In this paper, we use multi-satellite remote sensing data and Regional Ocean Model System (ROMS) to examine the physical and biological responses to Typhoon Nakri during a period from 1 to 8 June 2008 in the western North Pacific. From satellite observations, we find remarkable surface cooling (5. °C) and distinct phytoplankton enhancement after Nakri passage. It is interesting to note that in contrast to the well-documented rightward bias of the surface cooling response, the maximum biological response to Nakri occurred on the left of the Nakri's track rather than the right side, where the most distinct cooling response occurred. To reveal the dynamic mechanism for this unusual phenomenon, we have done numerical experiments with and without the influence of preexisting cyclonic circulation and previous typhoon. The results from simulations show that both the physical and biological responses to Nakri are greatly affected by the preexisting cyclonic circulations. The discrepancy between the locations of maximum physical and biological responses mainly results from the advanced uplift and current advection of nutrient fields by previous typhoon Rammasun, which passed through the area about two weeks before Nakri.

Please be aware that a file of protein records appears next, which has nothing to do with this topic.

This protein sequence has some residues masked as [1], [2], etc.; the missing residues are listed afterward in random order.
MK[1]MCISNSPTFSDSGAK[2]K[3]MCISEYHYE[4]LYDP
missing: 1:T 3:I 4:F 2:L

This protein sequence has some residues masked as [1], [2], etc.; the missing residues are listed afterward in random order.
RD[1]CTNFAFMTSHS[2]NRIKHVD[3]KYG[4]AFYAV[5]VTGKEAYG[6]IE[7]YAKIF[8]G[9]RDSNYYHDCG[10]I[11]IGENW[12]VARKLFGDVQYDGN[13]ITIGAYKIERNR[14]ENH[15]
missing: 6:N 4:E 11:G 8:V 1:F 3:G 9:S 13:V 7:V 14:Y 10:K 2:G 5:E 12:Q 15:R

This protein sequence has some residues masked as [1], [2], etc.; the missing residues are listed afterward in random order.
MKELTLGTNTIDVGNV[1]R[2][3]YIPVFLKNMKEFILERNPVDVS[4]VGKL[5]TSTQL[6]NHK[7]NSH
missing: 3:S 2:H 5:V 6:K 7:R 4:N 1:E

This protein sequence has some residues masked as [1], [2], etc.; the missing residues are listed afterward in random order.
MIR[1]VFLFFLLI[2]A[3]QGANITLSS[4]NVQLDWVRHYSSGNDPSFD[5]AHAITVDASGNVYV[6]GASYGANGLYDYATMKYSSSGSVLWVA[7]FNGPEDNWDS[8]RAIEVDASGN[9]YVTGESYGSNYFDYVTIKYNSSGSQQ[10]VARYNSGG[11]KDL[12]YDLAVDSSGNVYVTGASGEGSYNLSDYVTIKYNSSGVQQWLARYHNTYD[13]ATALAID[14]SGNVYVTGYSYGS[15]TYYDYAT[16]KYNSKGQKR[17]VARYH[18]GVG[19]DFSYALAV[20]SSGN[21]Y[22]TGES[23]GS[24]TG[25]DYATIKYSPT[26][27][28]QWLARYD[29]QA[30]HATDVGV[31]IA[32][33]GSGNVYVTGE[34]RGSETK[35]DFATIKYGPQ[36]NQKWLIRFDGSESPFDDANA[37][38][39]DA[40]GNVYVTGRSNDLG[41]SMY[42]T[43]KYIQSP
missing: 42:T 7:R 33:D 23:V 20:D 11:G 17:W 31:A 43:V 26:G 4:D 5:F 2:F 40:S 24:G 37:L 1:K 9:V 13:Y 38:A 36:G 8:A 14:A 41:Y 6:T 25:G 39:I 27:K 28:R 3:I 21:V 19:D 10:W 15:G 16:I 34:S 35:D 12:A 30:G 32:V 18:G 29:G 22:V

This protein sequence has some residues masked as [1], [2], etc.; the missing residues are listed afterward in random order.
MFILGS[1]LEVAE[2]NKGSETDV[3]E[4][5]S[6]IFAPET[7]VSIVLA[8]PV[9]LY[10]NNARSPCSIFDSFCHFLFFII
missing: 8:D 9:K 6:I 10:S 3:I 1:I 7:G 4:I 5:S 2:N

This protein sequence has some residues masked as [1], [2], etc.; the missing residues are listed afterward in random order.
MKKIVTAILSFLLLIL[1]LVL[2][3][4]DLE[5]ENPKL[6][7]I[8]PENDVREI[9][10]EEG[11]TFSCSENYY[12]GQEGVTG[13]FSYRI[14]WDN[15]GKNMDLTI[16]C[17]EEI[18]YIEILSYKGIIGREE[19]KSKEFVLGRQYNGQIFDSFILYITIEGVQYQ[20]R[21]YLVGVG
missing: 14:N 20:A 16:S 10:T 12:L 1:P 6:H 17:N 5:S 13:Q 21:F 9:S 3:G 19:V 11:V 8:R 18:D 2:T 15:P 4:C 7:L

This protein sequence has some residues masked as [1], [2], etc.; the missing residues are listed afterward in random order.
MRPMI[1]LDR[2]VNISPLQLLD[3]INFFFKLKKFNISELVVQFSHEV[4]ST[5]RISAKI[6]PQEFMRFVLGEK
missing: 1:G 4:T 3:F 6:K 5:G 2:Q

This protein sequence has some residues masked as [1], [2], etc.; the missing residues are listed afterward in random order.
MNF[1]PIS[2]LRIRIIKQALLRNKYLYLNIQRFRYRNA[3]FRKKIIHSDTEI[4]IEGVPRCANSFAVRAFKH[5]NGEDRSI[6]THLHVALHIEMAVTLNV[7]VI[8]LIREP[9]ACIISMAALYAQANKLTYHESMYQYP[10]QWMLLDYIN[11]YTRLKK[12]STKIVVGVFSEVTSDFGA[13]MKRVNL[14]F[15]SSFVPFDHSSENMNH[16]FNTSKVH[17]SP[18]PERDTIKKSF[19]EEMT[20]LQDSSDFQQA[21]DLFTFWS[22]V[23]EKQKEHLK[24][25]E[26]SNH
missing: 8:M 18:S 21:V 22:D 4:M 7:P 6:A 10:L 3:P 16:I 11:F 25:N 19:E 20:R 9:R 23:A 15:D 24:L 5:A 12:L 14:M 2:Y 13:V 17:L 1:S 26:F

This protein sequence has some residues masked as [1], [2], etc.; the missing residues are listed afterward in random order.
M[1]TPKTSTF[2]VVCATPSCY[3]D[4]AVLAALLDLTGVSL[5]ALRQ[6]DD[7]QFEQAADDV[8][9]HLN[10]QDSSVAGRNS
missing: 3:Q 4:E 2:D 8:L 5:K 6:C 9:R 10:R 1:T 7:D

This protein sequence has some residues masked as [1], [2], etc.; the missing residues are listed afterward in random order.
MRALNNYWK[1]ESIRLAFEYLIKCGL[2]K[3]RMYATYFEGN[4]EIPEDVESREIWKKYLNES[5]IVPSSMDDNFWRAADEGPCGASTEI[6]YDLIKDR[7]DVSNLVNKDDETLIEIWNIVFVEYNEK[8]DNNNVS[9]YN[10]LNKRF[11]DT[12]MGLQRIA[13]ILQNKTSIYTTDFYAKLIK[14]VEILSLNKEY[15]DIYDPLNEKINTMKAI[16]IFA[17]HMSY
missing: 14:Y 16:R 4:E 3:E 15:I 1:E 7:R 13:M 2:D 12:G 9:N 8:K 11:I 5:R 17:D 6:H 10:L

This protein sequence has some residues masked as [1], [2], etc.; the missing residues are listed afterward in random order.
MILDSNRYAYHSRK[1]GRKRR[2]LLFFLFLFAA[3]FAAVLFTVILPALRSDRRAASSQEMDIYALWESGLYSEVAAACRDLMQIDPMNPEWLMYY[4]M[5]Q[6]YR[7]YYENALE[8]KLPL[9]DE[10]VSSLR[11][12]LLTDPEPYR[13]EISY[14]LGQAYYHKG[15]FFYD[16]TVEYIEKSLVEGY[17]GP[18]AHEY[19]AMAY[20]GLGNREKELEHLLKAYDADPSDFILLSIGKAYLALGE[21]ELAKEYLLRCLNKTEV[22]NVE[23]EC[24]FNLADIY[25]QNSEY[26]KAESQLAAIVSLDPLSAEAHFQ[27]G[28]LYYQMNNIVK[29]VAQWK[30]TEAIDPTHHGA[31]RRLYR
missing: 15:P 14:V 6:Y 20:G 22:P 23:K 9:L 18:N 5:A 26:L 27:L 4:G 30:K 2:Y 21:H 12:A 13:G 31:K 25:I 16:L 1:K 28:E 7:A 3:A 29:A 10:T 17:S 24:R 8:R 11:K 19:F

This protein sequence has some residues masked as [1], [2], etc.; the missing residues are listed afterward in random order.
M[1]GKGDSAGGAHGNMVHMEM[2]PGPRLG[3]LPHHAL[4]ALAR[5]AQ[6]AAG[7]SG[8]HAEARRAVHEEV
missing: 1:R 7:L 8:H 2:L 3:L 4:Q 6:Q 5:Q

ASJC Scopus subject areas
- Aquatic Science